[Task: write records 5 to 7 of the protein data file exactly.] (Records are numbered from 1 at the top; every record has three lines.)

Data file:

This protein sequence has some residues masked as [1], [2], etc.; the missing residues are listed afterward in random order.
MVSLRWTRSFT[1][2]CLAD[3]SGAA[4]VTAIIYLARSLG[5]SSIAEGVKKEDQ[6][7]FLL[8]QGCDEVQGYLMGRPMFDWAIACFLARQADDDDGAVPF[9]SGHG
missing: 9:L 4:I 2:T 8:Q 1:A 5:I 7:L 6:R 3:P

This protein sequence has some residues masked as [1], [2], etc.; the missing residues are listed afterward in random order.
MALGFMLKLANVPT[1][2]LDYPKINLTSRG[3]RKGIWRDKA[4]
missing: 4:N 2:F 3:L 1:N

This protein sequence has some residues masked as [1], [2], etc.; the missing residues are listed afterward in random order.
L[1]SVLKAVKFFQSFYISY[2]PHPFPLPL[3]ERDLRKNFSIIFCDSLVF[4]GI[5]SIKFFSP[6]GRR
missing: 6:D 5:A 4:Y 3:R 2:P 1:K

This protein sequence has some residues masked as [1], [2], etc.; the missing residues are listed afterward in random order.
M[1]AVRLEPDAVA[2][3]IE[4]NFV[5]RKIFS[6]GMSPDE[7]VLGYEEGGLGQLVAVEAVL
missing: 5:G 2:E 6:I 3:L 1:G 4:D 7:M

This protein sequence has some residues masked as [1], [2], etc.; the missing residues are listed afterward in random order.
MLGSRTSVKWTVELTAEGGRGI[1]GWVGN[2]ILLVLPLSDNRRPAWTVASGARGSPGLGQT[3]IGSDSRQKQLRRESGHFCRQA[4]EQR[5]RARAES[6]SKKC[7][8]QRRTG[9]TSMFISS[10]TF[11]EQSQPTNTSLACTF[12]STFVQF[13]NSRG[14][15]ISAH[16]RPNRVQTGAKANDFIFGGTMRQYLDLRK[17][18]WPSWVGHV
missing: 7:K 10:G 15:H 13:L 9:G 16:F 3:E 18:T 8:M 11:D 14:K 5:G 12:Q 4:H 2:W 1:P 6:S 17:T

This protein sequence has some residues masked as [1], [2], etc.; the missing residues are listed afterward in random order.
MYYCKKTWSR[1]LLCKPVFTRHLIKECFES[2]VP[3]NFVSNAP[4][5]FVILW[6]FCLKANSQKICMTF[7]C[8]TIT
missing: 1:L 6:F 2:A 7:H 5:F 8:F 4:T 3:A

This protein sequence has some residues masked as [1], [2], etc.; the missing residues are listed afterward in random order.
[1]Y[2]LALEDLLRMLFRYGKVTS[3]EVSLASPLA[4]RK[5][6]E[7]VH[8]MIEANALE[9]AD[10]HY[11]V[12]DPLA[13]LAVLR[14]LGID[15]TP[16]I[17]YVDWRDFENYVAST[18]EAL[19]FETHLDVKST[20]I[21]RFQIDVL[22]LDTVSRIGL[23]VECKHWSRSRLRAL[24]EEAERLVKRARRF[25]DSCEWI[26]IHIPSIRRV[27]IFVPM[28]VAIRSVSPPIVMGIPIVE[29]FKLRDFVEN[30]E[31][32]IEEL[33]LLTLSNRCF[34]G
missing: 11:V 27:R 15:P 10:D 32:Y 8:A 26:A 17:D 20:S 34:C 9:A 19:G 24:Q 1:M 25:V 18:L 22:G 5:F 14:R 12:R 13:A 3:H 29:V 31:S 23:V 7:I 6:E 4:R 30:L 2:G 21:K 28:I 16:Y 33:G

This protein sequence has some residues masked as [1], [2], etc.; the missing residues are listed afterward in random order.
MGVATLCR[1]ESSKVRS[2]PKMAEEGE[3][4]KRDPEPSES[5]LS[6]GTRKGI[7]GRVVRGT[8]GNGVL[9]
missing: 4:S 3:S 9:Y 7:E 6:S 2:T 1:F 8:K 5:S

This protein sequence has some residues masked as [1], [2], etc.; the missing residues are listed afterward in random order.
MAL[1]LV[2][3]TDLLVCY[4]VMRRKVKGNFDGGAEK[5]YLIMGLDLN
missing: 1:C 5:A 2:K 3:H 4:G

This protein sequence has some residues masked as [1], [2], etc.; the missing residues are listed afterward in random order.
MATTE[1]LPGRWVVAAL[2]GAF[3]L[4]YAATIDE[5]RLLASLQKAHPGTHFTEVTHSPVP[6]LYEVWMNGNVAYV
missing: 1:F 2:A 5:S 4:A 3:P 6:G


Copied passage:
This protein sequence has some residues masked as [1], [2], etc.; the missing residues are listed afterward in random order.
MLGSRTSVKWTVELTAEGGRGI[1]GWVGN[2]ILLVLPLSDNRRPAWTVASGARGSPGLGQT[3]IGSDSRQKQLRRESGHFCRQA[4]EQR[5]RARAES[6]SKKC[7][8]QRRTG[9]TSMFISS[10]TF[11]EQSQPTNTSLACTF[12]STFVQF[13]NSRG[14][15]ISAH[16]RPNRVQTGAKANDFIFGGTMRQYLDLRK[17][18]WPSWVGHV
missing: 7:K 10:G 15:H 13:L 9:G 16:F 3:E 18:T 8:M 11:D 14:K 5:G 12:Q 4:H 2:W 1:P 6:S 17:T

This protein sequence has some residues masked as [1], [2], etc.; the missing residues are listed afterward in random order.
MYYCKKTWSR[1]LLCKPVFTRHLIKECFES[2]VP[3]NFVSNAP[4][5]FVILW[6]FCLKANSQKICMTF[7]C[8]TIT
missing: 1:L 6:F 2:A 7:H 5:F 8:F 4:T 3:A

This protein sequence has some residues masked as [1], [2], etc.; the missing residues are listed afterward in random order.
[1]Y[2]LALEDLLRMLFRYGKVTS[3]EVSLASPLA[4]RK[5][6]E[7]VH[8]MIEANALE[9]AD[10]HY[11]V[12]DPLA[13]LAVLR[14]LGID[15]TP[16]I[17]YVDWRDFENYVAST[18]EAL[19]FETHLDVKST[20]I[21]RFQIDVL[22]LDTVSRIGL[23]VECKHWSRSRLRAL[24]EEAERLVKRARRF[25]DSCEWI[26]IHIPSIRRV[27]IFVPM[28]VAIRSVSPPIVMGIPIVE[29]FKLRDFVEN[30]E[31][32]IEEL[33]LLTLSNRCF[34]G
missing: 11:V 27:R 15:P 10:D 32:Y 8:A 26:A 17:D 20:S 34:C 9:A 19:G 24:Q 1:M 25:V 18:L 22:G 5:F 14:R 12:R 13:A 3:H 29:V 31:S 23:V 7:I 6:E 4:R 30:L 2:G 21:K 28:I 16:Y 33:G